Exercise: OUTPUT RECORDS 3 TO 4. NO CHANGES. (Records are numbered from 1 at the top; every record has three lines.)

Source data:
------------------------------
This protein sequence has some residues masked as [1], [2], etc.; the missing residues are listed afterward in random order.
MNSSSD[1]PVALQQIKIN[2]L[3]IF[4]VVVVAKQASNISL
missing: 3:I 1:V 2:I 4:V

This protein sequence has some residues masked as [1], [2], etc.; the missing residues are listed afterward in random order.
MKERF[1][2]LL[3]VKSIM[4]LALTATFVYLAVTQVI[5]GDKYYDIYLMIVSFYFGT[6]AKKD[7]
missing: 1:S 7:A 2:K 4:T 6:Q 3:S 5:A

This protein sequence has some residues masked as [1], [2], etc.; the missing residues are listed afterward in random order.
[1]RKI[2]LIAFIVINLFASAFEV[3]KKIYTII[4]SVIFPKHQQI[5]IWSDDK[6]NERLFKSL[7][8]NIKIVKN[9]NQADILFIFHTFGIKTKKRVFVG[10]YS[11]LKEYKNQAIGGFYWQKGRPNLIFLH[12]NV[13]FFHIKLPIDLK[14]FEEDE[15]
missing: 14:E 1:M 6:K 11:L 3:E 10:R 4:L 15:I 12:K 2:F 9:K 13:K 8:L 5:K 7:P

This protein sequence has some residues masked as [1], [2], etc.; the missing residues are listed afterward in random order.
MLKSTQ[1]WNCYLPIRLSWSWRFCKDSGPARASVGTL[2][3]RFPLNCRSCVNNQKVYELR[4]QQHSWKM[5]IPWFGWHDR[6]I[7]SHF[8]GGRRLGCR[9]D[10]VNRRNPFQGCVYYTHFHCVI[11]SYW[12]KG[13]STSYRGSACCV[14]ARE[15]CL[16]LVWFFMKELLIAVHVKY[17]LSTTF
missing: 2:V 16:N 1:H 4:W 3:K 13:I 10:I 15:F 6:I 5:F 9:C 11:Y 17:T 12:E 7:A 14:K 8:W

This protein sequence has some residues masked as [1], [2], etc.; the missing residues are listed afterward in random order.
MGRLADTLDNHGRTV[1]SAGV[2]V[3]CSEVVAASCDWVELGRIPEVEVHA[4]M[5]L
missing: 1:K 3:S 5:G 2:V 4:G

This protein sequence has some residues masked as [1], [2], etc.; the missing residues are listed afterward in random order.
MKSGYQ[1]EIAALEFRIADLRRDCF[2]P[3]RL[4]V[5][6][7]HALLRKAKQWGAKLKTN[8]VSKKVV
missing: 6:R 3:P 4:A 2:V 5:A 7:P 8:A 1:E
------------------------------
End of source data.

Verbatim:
This protein sequence has some residues masked as [1], [2], etc.; the missing residues are listed afterward in random order.
[1]RKI[2]LIAFIVINLFASAFEV[3]KKIYTII[4]SVIFPKHQQI[5]IWSDDK[6]NERLFKSL[7][8]NIKIVKN[9]NQADILFIFHTFGIKTKKRVFVG[10]YS[11]LKEYKNQAIGGFYWQKGRPNLIFLH[12]NV[13]FFHIKLPIDLK[14]FEEDE[15]
missing: 14:E 1:M 6:K 11:L 3:E 10:R 4:L 15:I 12:K 2:F 9:K 13:K 8:L 5:K 7:P

This protein sequence has some residues masked as [1], [2], etc.; the missing residues are listed afterward in random order.
MLKSTQ[1]WNCYLPIRLSWSWRFCKDSGPARASVGTL[2][3]RFPLNCRSCVNNQKVYELR[4]QQHSWKM[5]IPWFGWHDR[6]I[7]SHF[8]GGRRLGCR[9]D[10]VNRRNPFQGCVYYTHFHCVI[11]SYW[12]KG[13]STSYRGSACCV[14]ARE[15]CL[16]LVWFFMKELLIAVHVKY[17]LSTTF
missing: 2:V 16:N 1:H 4:W 3:K 13:I 10:I 15:F 6:I 5:F 9:C 11:Y 17:T 12:E 7:A 14:K 8:W